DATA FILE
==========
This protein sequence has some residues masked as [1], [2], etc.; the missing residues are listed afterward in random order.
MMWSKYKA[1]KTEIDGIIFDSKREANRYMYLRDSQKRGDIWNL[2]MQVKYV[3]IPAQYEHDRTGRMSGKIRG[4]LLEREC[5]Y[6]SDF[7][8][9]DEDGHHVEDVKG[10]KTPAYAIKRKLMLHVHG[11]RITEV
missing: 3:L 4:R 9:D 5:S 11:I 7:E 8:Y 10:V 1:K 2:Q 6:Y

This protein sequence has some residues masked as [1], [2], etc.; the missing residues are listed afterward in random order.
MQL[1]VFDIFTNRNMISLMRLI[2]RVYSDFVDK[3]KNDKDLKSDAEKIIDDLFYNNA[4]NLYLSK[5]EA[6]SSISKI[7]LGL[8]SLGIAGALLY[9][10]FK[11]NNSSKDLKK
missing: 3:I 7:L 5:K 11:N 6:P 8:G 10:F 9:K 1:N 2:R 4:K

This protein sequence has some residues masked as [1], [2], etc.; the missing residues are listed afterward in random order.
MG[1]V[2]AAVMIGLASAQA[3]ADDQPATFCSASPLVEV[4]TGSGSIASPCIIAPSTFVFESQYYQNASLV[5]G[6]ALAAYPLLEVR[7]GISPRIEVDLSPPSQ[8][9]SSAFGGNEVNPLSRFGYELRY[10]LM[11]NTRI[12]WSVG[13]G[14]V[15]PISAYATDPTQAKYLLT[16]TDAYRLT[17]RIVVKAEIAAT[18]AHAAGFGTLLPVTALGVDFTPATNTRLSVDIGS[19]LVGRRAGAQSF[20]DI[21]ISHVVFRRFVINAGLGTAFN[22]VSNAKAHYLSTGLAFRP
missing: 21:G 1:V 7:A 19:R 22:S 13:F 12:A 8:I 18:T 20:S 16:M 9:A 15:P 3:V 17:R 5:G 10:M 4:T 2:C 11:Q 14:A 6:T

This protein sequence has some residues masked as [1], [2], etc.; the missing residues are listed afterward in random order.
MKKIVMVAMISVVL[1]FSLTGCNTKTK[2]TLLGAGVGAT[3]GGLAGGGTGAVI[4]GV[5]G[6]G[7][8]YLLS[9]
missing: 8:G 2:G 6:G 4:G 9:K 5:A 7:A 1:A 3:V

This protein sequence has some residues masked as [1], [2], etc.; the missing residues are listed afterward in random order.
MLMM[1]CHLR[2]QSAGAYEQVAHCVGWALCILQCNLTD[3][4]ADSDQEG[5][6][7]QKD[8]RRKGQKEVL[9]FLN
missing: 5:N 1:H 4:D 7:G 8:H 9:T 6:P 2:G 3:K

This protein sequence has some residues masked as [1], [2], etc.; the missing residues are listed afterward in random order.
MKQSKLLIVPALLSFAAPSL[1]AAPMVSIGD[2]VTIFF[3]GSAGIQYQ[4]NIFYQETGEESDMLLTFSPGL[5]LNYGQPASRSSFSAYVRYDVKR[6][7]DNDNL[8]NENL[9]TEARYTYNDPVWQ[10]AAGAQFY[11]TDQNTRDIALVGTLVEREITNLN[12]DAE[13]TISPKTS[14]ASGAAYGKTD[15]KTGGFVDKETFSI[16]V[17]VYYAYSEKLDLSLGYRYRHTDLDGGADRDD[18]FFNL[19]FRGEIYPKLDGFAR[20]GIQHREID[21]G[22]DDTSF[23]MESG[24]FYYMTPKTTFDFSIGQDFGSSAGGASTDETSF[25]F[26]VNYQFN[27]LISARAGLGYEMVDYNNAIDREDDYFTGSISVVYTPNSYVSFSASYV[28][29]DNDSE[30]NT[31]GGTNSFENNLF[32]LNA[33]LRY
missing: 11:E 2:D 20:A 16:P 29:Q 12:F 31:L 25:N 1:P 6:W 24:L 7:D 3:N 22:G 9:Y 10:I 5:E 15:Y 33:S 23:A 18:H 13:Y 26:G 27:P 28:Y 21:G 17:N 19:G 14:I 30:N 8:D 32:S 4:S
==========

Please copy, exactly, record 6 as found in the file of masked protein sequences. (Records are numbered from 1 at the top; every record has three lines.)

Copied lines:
This protein sequence has some residues masked as [1], [2], etc.; the missing residues are listed afterward in random order.
MKQSKLLIVPALLSFAAPSL[1]AAPMVSIGD[2]VTIFF[3]GSAGIQYQ[4]NIFYQETGEESDMLLTFSPGL[5]LNYGQPASRSSFSAYVRYDVKR[6][7]DNDNL[8]NENL[9]TEARYTYNDPVWQ[10]AAGAQFY[11]TDQNTRDIALVGTLVEREITNLN[12]DAE[13]TISPKTS[14]ASGAAYGKTD[15]KTGGFVDKETFSI[16]V[17]VYYAYSEKLDLSLGYRYRHTDLDGGADRDD[18]FFNL[19]FRGEIYPKLDGFAR[20]GIQHREID[21]G[22]DDTSF[23]MESG[24]FYYMTPKTTFDFSIGQDFGSSAGGASTDETSF[25]F[26]VNYQFN[27]LISARAGLGYEMVDYNNAIDREDDYFTGSISVVYTPNSYVSFSASYV[28][29]DNDSE[30]NT[31]GGTNSFENNLF[32]LNA[33]LRY
missing: 11:E 2:D 20:A 16:P 29:Q 12:F 31:L 25:N 1:P 6:W 24:L 7:D 3:N 22:G 9:Y 10:I 5:E 15:Y 33:S 23:A 18:H 13:Y 26:G 27:P 28:Y 21:G 17:N 19:G 14:I 30:N 8:D 32:S 4:S